As emerging markets investors try to regain a footing amid global turmoil, South America appears healthy and the mood in some zip codes is downright optimistic. Relatively clean – allegedly subprime-free – balance sheets, a commodities windfall and the best fundamentals ever for many countries should continue to draw buyside allocations. But some inconvenient developments dog the continent.

Inflation – specifically from food – and a freefalling dollar dominate the concerns of governments. The response has involved a series of unorthodox policies. An extraordinary FX intervention from Chile, a block on portfolio flows to Peru, and a 50 basis point hike in Brazil to 11.75% are among April events that will shape the way investors approach the continent in coming months.

Until recently, the tendency was to be long local currency assets. But investors may now be rethinking that strategy, say economists.

The need to adjust comes at a time when global investor appetite for risk appears to be ticking higher. “The most important thing we’re seeing now [among EM investor clients] is a recovery of risk aversion,” says Pablo Goldberg, head of EM fixed income strategy at Merrill Lynch. Investors are still waiting for signs of strength in the region’s economic data, but have cash to put to work, he adds.

Evidence of this is seen in a VIX volatility index drop, recovery in US credit assets – such as high grade corporate bonds and the ABX index of asset-backed securities – and a selloff in Treasuries, says Goldberg. EM sovereign spreads flared mid-March and have since had a good run, he says, noting Merrill’s IGOV sovereign bond index gained 1.4% between April 1 and April 17.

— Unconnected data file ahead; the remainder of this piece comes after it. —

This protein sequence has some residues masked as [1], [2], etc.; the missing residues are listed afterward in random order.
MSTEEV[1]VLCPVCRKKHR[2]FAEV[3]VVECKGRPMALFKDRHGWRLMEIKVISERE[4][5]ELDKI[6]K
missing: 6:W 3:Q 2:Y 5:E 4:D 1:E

“I think this can continue,” says Goldberg, pointing to the expectation that commodities will remain strong and fundamentals will not deteriorate.

However, finding reliable returns is complicated by shifting expectations for growth, inflation, FX and equities across the region. More than ever, investors must evaluate each country individually.

Chile Starts to Wobble
Juggling rising prices and a strengthening currency that weakens exports is a thankless task, especially when done amid an energy shortage and Fed easing. Chile’s central bank was forced into currency intervention, which it says will reach $8 billion through 2008, allegedly to build up liquidity and dollar reserves.

This was the first intervention by the central bank in five years, say strategists, who attribute the decision to political pressure from exporters. Four days after the announcement, the Chilean peso had depreciated 4%, showing how the measure appeared to benefit.

“The market believes in the central bank, and therefore the currency will continue to depreciate,” says Drausio Giacomelli, head of EM strategy at Deutsche Bank. “While that’s happening, we don’t like [the peso,]” he adds, noting within a few months, investors could become accustomed to the central bank’s new participation in the FX market, which may stem the depreciation trend. If that happens, fundamental metrics such as copper prices and US dollar weakness will once again become the main drivers of the peso. Until the announcement, a strong local and offshore bid helped the currency appreciate 13% in 2008 versus the dollar.

On Wall Street the move was not well received, and economists took it to mean the central bank was shifting its focus away from inflation. On the same day as the intervention announcement, the central bank opted to keep rates unchanged, despite higher than targeted price rises.

“I’m in disagreement with some of these recent decisions,” says Alonso Cervera, head economist for LatAm excluding Brazil at Credit Suisse. He adds that the central bank has been complacent on inflation and should have tightened. “Intervening only puts more pressure on inflation, which is already high,” he notes, comparing the 8.5% inflation rate over the past 12 months to the central bank’s official target of 3.0%.